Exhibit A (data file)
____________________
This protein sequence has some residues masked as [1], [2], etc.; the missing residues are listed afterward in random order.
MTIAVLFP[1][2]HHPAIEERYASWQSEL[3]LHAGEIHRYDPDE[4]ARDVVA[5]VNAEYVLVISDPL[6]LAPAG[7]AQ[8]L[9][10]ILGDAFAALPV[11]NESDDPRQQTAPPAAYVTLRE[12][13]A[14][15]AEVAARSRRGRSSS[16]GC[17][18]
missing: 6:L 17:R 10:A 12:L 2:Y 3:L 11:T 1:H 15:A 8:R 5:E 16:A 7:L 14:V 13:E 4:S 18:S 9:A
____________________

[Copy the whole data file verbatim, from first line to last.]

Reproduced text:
This protein sequence has some residues masked as [1], [2], etc.; the missing residues are listed afterward in random order.
MTIAVLFP[1][2]HHPAIEERYASWQSEL[3]LHAGEIHRYDPDE[4]ARDVVA[5]VNAEYVLVISDPL[6]LAPAG[7]AQ[8]L[9][10]ILGDAFAALPV[11]NESDDPRQQTAPPAAYVTLRE[12][13]A[14][15]AEVAARSRRGRSSS[16]GC[17][18]
missing: 6:L 17:R 10:A 12:L 2:Y 3:L 11:T 1:H 15:A 8:R 5:E 16:A 7:L 14:V 13:E 4:S 18:S 9:A